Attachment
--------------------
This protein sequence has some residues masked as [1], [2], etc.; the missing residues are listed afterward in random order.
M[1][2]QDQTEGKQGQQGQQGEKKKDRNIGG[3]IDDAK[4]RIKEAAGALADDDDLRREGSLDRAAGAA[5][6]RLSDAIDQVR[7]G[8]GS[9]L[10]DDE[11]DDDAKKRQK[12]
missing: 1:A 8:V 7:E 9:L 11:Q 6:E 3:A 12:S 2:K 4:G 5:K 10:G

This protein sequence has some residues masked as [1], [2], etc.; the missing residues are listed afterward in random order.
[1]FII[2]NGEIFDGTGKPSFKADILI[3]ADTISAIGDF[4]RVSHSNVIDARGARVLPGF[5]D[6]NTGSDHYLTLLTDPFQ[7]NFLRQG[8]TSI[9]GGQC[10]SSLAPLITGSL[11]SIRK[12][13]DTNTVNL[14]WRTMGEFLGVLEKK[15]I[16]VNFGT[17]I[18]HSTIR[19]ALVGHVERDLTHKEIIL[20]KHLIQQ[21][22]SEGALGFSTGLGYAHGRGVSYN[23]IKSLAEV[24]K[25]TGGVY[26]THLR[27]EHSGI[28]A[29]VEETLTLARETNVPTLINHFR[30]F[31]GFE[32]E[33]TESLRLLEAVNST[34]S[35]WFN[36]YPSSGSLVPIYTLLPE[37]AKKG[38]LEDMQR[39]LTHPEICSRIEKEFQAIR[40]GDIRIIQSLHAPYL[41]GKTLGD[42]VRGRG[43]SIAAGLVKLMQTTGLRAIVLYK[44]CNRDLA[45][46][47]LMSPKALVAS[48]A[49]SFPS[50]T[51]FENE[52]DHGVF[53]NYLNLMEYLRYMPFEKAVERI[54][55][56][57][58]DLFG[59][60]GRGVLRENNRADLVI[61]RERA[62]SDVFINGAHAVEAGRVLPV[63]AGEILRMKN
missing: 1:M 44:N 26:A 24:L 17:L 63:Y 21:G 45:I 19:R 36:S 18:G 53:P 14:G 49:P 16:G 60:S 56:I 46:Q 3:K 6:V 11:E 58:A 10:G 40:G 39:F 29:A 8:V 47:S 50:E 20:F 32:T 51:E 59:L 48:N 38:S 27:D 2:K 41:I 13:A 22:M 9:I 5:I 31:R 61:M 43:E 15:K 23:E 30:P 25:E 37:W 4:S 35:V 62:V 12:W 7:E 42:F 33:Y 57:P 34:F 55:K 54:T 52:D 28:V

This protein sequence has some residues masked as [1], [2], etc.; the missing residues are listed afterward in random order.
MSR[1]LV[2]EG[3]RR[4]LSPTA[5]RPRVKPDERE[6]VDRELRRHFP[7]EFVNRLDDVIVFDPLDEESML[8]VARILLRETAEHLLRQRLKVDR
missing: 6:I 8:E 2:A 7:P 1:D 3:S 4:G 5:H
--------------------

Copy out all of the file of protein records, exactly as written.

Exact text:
This protein sequence has some residues masked as [1], [2], etc.; the missing residues are listed afterward in random order.
M[1][2]QDQTEGKQGQQGQQGEKKKDRNIGG[3]IDDAK[4]RIKEAAGALADDDDLRREGSLDRAAGAA[5][6]RLSDAIDQVR[7]G[8]GS[9]L[10]DDE[11]DDDAKKRQK[12]
missing: 1:A 8:V 7:E 9:L 11:Q 6:E 3:A 12:S 2:K 4:G 5:K 10:G

This protein sequence has some residues masked as [1], [2], etc.; the missing residues are listed afterward in random order.
[1]FII[2]NGEIFDGTGKPSFKADILI[3]ADTISAIGDF[4]RVSHSNVIDARGARVLPGF[5]D[6]NTGSDHYLTLLTDPFQ[7]NFLRQG[8]TSI[9]GGQC[10]SSLAPLITGSL[11]SIRK[12][13]DTNTVNL[14]WRTMGEFLGVLEKK[15]I[16]VNFGT[17]I[18]HSTIR[19]ALVGHVERDLTHKEIIL[20]KHLIQQ[21][22]SEGALGFSTGLGYAHGRGVSYN[23]IKSLAEV[24]K[25]TGGVY[26]THLR[27]EHSGI[28]A[29]VEETLTLARETNVPTLINHFR[30]F[31]GFE[32]E[33]TESLRLLEAVNST[34]S[35]WFN[36]YPSSGSLVPIYTLLPE[37]AKKG[38]LEDMQR[39]LTHPEICSRIEKEFQAIR[40]GDIRIIQSLHAPYL[41]GKTLGD[42]VRGRG[43]SIAAGLVKLMQTTGLRAIVLYK[44]CNRDLA[45][46][47]LMSPKALVAS[48]A[49]SFPS[50]T[51]FENE[52]DHGVF[53]NYLNLMEYLRYMPFEKAVERI[54][55][56][57][58]DLFG[59][60]GRGVLRENNRADLVI[61]RERA[62]SDVFINGAHAVEAGRVLPV[63]AGEILRMKN
missing: 1:M 44:N 26:A 24:L 17:L 63:Y 21:G 45:I 19:R 36:S 18:G 53:P 14:G 49:P 16:G 60:S 56:I 46:Q 3:K 6:V 11:E 58:A 10:G 40:G 39:F 29:A 8:V 47:S 50:E 20:F 32:T 51:E 59:L 48:N 38:S 27:D 2:K 41:I 13:A 22:M 9:I 5:I 31:R 61:M 43:E 15:K 23:E 30:P 25:E 37:W 4:S 35:V 62:V 12:W 7:E 42:F 33:Y 57:P 34:F 55:K 54:T 52:D 28:V

This protein sequence has some residues masked as [1], [2], etc.; the missing residues are listed afterward in random order.
MSR[1]LV[2]EG[3]RR[4]LSPTA[5]RPRVKPDERE[6]VDRELRRHFP[7]EFVNRLDDVIVFDPLDEESML[8]VARILLRETAEHLLRQRLKVDR
missing: 6:I 8:E 2:A 7:P 1:D 3:S 4:G 5:H